R2L: Distilling Neural Radiance Field to Neural Light Field for Efficient Novel View Synthesis

ECCV 2022

1Snap Inc., 2Northeastern University
(*Work done when Huan was an intern at Snap)
We present R2L, a deep (88-layer) residual MLP network that can represent the neural light field (NeLF) of complex synthetic and real-world scenes. It is featured by compact representation size (~20MB storage size), fast rendering speed (~30x speedup than NeRF), significantly improved visual quality (1.4dB boost than NeRF), with no whistles and bells (no special data structure or parallelism required).


Recent research explosion on Neural Radiance Field (NeRF) shows the encouraging potential to represent complex scenes with neural networks. One major drawback of NeRF is its prohibitive inference time: Rendering a single pixel requires querying the NeRF network hundreds of times. To resolve it, existing efforts mainly attempt to reduce the number of required sampled points. However, the problem of iterative sampling still exists. On the other hand, Neural Light Field (NeLF) presents a more straightforward representation over NeRF in novel view synthesis -- the rendering of a pixel amounts to one single forward pass without ray-marching. In this work, we present a deep residual MLP network (88 layers) to effectively learn the light field. We show the key to successfully learning such a deep NeLF network is to have sufficient data, for which we transfer the knowledge from a pre-trained NeRF model via data distillation. Extensive experiments on both synthetic and real-world scenes show the merits of our method over other counterpart algorithms. On the synthetic scenes, we achieve 26-35x FLOPs reduction (per camera ray) and 28-31x runtime speedup, meanwhile delivering significantly better (1.4-2.8 dB average PSNR improvement) rendering quality than NeRF without any customized implementation tricks.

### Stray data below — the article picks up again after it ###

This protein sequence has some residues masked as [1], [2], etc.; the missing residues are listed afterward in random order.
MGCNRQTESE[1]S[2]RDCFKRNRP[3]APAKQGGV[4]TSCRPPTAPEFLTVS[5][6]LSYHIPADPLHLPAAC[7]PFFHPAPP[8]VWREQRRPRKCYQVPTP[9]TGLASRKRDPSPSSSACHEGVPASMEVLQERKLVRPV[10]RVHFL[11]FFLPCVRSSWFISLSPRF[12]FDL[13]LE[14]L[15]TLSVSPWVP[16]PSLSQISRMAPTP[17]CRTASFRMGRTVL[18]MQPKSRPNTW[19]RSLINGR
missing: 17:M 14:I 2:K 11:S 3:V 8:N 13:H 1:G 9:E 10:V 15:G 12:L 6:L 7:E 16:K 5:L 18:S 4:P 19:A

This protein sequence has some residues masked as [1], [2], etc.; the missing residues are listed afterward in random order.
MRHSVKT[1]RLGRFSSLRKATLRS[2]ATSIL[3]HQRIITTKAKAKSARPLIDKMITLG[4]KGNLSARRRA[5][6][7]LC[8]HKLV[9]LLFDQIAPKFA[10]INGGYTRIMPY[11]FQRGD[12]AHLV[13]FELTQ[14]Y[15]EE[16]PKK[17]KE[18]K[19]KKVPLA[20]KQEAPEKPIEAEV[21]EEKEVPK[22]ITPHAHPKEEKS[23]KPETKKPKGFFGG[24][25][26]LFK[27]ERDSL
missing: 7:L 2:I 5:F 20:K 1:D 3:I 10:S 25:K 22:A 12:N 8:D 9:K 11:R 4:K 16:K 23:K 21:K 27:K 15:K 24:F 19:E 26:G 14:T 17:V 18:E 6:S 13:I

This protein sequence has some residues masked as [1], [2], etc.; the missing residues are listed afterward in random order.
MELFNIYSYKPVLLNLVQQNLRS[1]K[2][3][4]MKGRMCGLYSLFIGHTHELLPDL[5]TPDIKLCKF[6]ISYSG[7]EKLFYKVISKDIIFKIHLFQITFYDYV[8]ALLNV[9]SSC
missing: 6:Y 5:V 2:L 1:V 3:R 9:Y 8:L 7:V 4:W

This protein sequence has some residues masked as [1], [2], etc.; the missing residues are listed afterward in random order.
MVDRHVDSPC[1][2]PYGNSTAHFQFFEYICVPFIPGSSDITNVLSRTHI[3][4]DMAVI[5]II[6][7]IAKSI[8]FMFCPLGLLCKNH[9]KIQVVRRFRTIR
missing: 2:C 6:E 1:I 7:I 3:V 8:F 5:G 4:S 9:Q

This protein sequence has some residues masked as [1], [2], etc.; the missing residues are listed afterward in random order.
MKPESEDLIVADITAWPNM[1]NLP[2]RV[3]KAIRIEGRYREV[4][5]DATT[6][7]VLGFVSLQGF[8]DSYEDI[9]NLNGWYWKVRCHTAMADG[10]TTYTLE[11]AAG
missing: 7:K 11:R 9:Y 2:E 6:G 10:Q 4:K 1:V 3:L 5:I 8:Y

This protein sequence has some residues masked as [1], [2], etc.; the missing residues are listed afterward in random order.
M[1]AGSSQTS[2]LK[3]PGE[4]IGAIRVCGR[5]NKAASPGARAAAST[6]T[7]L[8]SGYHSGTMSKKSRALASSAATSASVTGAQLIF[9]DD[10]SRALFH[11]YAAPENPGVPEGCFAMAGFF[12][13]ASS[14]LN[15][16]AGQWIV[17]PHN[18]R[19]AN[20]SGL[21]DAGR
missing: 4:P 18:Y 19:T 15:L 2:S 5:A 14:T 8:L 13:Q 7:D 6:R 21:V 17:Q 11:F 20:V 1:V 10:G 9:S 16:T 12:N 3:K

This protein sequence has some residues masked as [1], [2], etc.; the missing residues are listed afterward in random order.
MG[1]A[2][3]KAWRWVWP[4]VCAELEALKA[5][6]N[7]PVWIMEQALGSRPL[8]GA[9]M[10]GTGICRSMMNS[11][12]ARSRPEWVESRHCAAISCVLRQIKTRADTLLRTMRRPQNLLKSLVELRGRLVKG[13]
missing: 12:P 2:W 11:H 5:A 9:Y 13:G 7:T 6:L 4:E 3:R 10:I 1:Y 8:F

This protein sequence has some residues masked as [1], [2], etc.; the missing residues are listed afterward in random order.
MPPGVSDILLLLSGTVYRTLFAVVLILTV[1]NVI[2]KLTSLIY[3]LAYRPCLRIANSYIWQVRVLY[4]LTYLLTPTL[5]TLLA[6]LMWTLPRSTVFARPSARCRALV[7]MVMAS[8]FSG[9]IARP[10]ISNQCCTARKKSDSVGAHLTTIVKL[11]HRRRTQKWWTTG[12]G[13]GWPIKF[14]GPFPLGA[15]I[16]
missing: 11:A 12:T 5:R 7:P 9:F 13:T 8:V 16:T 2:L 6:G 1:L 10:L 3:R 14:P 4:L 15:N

1. Visual Comparison on NeRF Synthetic and Realistic Datasets

(You may pause the video to review the difference between NeRF and ours)

Scene: Chair (Blender). Left: NeRF (PSNR: 33.90), Right: Ours (PSNR: 36.71)

Scene: Drums (Blender). Left: NeRF (PSNR: 25.56), Right: Ours (PSNR: 26.03)

Scene: Ficus (Blender). Left: NeRF (PSNR: 28.88), Right: Ours (PSNR: 28.63)

Scene: Hotdog (Blender). Left: NeRF (PSNR: 34.64), Right: Ours (PSNR: 38.07)

Scene: Lego (Blender). Left: NeRF (PSNR: 31.42), Right: Ours (PSNR: 32.53)

Scene: Materials (Blender). Left: NeRF (PSNR: 29.22), Right: Ours (PSNR: 30.20)

Scene: Mic (Blender). Left: NeRF (PSNR: 30.84), Right: Ours (PSNR: 32.80)

Scene: Ship (Blender). Left: NeRF (PSNR: 29.30), Right: Ours (PSNR: 29.98)

Scene: Room (LLFF). Left: NeRF (PSNR: 33.07), Right: Ours (PSNR: 33.30)

Scene: Fern (LLFF). Left: NeRF (PSNR: 26.86), Right: Ours (PSNR: 26.87)

Scene: Leaves (LLFF). Left: NeRF (PSNR: 22.40), Right: Ours (PSNR: 22.71)

Scene: Orchids (LLFF). Left: NeRF (PSNR: 21.29), Right: Ours (PSNR: 21.01)

Scene: Flower (LLFF). Left: NeRF (PSNR: 28.22), Right: Ours (PSNR: 28.67)

Scene: T-Rex (LLFF). Left: NeRF (PSNR: 28.10), Right: Ours (PSNR: 28.12)

Scene: Horns (LLFF). Left: NeRF (PSNR: 28.86), Right: Ours (PSNR: 28.95)

2. Visual Comparison on DONeRF Synthetic Dataset

(You may pause the video to see the difference between NeRF and ours)

Scene: Sanmiguel (Blender). Left: NeRF (PSNR: 28.96), Right: Ours (PSNR: 31.37)

Scene: Pavillon (Blender). Left: NeRF (PSNR: 32.82), Right: Ours (PSNR: 34.10)

Scene: Classroom (Blender). Left: NeRF (PSNR: 35.33), Right: Ours (PSNR: 38.96)

Scene: Bulldozer (Blender). Left: NeRF (PSNR: 36.85), Right: Ours (PSNR: 38.01)

Scene: Forest (Blender). Left: NeRF (PSNR: 28.11), Right: Ours (PSNR: 34.18)

Scene: Barbershop (Blender). Left: NeRF (PSNR: 33.92), Right: Ours (PSNR: 36.05)


  title={R2L: Distilling Neural Radiance Field to Neural Light Field for Efficient Novel View Synthesis},
  author={Wang, Huan and Ren, Jian and Huang, Zeng and Olszewski, Kyle and Chai, Menglei and Fu, Yun and Tulyakov, Sergey},
  booktitle={European Conference on Computer Vision},